• "Trip over their own feet"... Lol. That gave me the most hilarious visual.
  • What have they released in the past decade that is "innovative and brilliant"?
  • "Microsoft fan" my behind lol.
  • Name it. Only thing I could think of is maybe Hololens and that hasn't gone anywhere, proven anything. You are right. Maybe I am not a fan anymore. Just someone who HAS to use Windows these days. I no longer WANT to use Windows. I am sure I am not alone.
  • Windows Phone, as a completely different view compared to iOS and Android, towards what a phone should be. Zune HD the device which was designed with the early version of Metro and everyone praised its UI and its intuitiveness. Surface line, al of them, including but not limited to Surface Studio + Surface Dial + the Zero Gravitiy hinge. You said HoloLens yourself. And I spent exactly 7 seconds on this list.
  • You really think a multi-billion dollar corporation, with some of the best talent in the world, is just being sloppy? It's their strategy to exit the consumer market.
    Microsoft lost the mobile train. There's no going back from that. Consequently, they lost the ecosystem and everything associated with it. Lauching consumer products like home assistants only means more money hemorrhaging, like with phones.
    They're going to focus where the money is, just like IBM did. The next step is killing Android and iOS apps, which will be unsupported legacy in a couple of years.
  • Yes, they ARE just being sloppy and lazy with the front end.
  • It's not that simple can't leave "consumer market" and focus only on "enterprise market" ...consumer products will penetrate "entrprise market" more and more...and you have to keep retreating until you're nothing but an infrastructure company and get taken over... If they decide not to compete in consumer market i think that would be a big strategic may make sense in the short term and the "activist investors" may be pushing for it...but I wish they would reinvent themselves and fight in the consumer market.. Google is coming after XBox - the only purely consumer product that microsoft has...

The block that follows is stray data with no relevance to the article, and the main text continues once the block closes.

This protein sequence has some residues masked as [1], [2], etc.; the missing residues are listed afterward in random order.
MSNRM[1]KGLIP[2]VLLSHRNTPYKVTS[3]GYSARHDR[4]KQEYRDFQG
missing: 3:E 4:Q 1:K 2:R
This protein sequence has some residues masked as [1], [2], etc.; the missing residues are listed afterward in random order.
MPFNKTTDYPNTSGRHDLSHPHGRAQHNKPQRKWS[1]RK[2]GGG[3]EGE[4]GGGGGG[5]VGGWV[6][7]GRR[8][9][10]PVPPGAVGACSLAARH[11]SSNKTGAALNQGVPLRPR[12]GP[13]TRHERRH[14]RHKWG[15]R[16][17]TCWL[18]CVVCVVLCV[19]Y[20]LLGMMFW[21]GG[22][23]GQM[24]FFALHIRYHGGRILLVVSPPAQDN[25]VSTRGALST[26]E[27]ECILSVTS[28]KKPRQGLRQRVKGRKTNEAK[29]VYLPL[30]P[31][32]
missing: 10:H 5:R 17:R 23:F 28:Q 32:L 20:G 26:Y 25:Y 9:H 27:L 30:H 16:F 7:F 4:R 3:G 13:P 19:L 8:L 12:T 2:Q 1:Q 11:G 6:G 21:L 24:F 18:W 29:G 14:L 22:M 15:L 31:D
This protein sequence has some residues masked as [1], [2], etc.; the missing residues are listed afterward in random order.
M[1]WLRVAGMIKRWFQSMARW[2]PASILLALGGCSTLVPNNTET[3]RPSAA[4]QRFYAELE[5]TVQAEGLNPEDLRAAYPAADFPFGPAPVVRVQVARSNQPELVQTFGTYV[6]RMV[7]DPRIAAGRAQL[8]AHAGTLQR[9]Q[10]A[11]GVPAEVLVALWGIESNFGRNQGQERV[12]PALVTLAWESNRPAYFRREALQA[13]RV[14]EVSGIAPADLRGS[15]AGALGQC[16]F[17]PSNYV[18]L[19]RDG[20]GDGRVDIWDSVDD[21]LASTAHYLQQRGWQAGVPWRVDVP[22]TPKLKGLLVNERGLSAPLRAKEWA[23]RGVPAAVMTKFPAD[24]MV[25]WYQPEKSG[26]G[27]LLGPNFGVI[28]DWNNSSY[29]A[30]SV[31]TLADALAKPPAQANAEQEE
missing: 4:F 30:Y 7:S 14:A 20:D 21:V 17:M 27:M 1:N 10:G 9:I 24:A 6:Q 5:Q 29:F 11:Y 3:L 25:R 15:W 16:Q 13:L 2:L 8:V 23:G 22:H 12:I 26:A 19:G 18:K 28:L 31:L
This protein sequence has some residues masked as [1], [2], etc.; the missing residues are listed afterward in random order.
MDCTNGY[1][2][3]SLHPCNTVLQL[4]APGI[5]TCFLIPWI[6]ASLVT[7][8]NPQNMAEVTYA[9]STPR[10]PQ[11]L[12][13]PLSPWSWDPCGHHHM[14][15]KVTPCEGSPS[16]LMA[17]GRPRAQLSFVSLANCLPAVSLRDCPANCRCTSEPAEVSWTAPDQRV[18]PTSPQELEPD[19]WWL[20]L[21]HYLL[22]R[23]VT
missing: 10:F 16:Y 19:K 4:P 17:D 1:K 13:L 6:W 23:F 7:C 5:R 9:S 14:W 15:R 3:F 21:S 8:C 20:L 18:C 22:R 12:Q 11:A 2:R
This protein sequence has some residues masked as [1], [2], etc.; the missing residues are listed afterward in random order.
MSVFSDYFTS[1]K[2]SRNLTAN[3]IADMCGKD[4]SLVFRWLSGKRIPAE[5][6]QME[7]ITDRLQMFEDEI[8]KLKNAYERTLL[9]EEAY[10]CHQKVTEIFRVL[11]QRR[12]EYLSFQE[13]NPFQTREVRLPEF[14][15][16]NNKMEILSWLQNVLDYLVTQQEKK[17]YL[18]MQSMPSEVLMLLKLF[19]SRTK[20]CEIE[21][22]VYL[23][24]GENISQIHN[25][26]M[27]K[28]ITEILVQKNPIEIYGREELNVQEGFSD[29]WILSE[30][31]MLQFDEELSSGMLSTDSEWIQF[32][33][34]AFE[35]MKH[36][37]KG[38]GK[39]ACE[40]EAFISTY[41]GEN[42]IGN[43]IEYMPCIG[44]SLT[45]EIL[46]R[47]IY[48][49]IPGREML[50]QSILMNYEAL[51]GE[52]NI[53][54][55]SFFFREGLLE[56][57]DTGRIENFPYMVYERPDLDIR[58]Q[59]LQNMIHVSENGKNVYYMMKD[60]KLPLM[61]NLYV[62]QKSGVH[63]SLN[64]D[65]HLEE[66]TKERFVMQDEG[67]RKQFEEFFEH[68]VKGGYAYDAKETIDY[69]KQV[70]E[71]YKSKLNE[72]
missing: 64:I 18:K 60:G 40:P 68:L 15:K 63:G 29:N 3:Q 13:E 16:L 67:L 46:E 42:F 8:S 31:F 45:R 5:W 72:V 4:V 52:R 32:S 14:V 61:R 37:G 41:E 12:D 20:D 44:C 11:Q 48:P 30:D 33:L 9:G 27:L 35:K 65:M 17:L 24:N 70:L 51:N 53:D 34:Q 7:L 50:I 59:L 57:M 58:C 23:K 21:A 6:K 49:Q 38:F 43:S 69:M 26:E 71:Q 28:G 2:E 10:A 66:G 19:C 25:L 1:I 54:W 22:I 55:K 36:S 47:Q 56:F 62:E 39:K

• Told you guys this awhile back.. Glad to see youre caught up. Cortona is consumer facing, so little interest to further its development.
  • Zac, I think you've just defined the entire Nadella tenure.  Lack of commitment.  Microsoft drops the ball on just about everything these days with the exception of Azure and Office 365 for Enterprise.  To name a few... Band... Groove... Win 10 Mobile... Hololens... and now Cortana...  It begs the question "what's next?"... the Microsoft Store?  UWP?  The Windows OS? While killing off their half-hearted efforts may work with Wall Street in the short term, this is a long term recipe for disaster for Microsoft .  When you (and by "you" I mean Microsoft) come out with a product/platform and you go give a big fancy speach at say Microsoft Build or Microsoft Ignite about how exciting this or that new platform is... whether it is A.I. (cortana), Mobile, Augmented Reality (hololens), Cloud, etc. etc. blah di blah blah... and then you fail to follow through, you really seriously tick a bunch of developers off who were gullible enough to believe your 1/2 truths, and invested a bunch of time, money, blood, sweat, and tears in your platform.  And then you wonder why developers are fleeing your ecosystem for Android and iOS en masse? Nadella is a nice enough guy.  Talks a mean game.  Sounds like he's the smartest man on earth when he speaks.  But he has serious leadership problems.  He's a quitter.    
  • Also, Cortana on Android isn't available for all countries either. And as far as I know, neither is the Microsoft Launcher.